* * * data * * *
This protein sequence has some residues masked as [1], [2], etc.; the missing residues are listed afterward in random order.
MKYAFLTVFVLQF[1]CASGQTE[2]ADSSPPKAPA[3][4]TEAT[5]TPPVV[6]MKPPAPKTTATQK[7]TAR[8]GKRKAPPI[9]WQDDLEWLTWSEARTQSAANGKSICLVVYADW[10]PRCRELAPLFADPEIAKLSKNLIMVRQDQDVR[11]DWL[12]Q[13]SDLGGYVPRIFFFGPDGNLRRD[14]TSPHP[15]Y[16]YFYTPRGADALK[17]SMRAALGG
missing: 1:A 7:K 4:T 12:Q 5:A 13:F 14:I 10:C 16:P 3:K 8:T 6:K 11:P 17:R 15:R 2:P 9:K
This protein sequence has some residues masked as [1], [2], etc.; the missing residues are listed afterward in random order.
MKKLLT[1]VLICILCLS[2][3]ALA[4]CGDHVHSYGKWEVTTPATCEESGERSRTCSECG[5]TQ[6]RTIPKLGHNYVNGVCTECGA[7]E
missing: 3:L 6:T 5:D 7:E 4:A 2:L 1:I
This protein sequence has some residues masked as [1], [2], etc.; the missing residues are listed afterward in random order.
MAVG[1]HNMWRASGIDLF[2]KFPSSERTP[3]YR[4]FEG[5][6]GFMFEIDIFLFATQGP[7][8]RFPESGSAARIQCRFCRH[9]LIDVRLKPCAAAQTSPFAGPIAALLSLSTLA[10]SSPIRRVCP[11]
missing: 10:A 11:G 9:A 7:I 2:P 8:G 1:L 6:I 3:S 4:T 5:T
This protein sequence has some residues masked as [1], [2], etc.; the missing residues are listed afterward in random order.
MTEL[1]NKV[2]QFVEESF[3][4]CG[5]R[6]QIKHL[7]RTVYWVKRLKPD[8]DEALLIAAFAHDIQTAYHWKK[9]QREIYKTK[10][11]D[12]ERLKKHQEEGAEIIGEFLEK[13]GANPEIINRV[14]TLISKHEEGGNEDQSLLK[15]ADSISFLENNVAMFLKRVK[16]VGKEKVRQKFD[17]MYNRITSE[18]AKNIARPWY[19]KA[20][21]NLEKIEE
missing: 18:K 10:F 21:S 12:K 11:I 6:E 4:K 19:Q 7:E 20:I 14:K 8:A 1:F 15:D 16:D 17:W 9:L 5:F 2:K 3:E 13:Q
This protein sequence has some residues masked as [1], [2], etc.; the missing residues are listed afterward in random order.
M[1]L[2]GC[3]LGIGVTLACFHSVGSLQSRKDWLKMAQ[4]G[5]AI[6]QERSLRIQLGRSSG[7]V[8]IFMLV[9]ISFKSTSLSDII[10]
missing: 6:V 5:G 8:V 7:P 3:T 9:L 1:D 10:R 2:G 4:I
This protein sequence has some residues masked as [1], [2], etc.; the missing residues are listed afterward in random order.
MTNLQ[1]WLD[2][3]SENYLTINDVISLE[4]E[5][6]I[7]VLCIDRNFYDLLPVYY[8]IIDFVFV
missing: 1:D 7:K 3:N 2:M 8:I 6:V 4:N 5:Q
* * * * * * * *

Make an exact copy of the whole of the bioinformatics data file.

This protein sequence has some residues masked as [1], [2], etc.; the missing residues are listed afterward in random order.
MKYAFLTVFVLQF[1]CASGQTE[2]ADSSPPKAPA[3][4]TEAT[5]TPPVV[6]MKPPAPKTTATQK[7]TAR[8]GKRKAPPI[9]WQDDLEWLTWSEARTQSAANGKSICLVVYADW[10]PRCRELAPLFADPEIAKLSKNLIMVRQDQDVR[11]DWL[12]Q[13]SDLGGYVPRIFFFGPDGNLRRD[14]TSPHP[15]Y[16]YFYTPRGADALK[17]SMRAALGG
missing: 1:A 7:K 4:T 12:Q 5:A 13:F 14:I 10:C 16:P 3:K 8:T 6:K 11:P 17:R 15:R 2:P 9:K
This protein sequence has some residues masked as [1], [2], etc.; the missing residues are listed afterward in random order.
MKKLLT[1]VLICILCLS[2][3]ALA[4]CGDHVHSYGKWEVTTPATCEESGERSRTCSECG[5]TQ[6]RTIPKLGHNYVNGVCTECGA[7]E
missing: 3:L 6:T 5:D 7:E 4:A 2:L 1:I
This protein sequence has some residues masked as [1], [2], etc.; the missing residues are listed afterward in random order.
MAVG[1]HNMWRASGIDLF[2]KFPSSERTP[3]YR[4]FEG[5][6]GFMFEIDIFLFATQGP[7][8]RFPESGSAARIQCRFCRH[9]LIDVRLKPCAAAQTSPFAGPIAALLSLSTLA[10]SSPIRRVCP[11]
missing: 10:A 11:G 9:A 7:I 2:P 8:G 1:L 6:I 3:S 4:T 5:T
This protein sequence has some residues masked as [1], [2], etc.; the missing residues are listed afterward in random order.
MTEL[1]NKV[2]QFVEESF[3][4]CG[5]R[6]QIKHL[7]RTVYWVKRLKPD[8]DEALLIAAFAHDIQTAYHWKK[9]QREIYKTK[10][11]D[12]ERLKKHQEEGAEIIGEFLEK[13]GANPEIINRV[14]TLISKHEEGGNEDQSLLK[15]ADSISFLENNVAMFLKRVK[16]VGKEKVRQKFD[17]MYNRITSE[18]AKNIARPWY[19]KA[20][21]NLEKIEE
missing: 18:K 10:F 21:S 12:K 11:I 6:E 4:K 19:Q 7:E 20:I 14:K 8:A 1:F 15:D 16:D 17:W 9:L 5:F 2:K 3:E 13:Q
This protein sequence has some residues masked as [1], [2], etc.; the missing residues are listed afterward in random order.
M[1]L[2]GC[3]LGIGVTLACFHSVGSLQSRKDWLKMAQ[4]G[5]AI[6]QERSLRIQLGRSSG[7]V[8]IFMLV[9]ISFKSTSLSDII[10]
missing: 6:V 5:G 8:V 7:P 3:T 9:L 1:D 10:R 2:G 4:I
This protein sequence has some residues masked as [1], [2], etc.; the missing residues are listed afterward in random order.
MTNLQ[1]WLD[2][3]SENYLTINDVISLE[4]E[5][6]I[7]VLCIDRNFYDLLPVYY[8]IIDFVFV
missing: 1:D 7:K 3:N 2:M 8:I 6:V 4:N 5:Q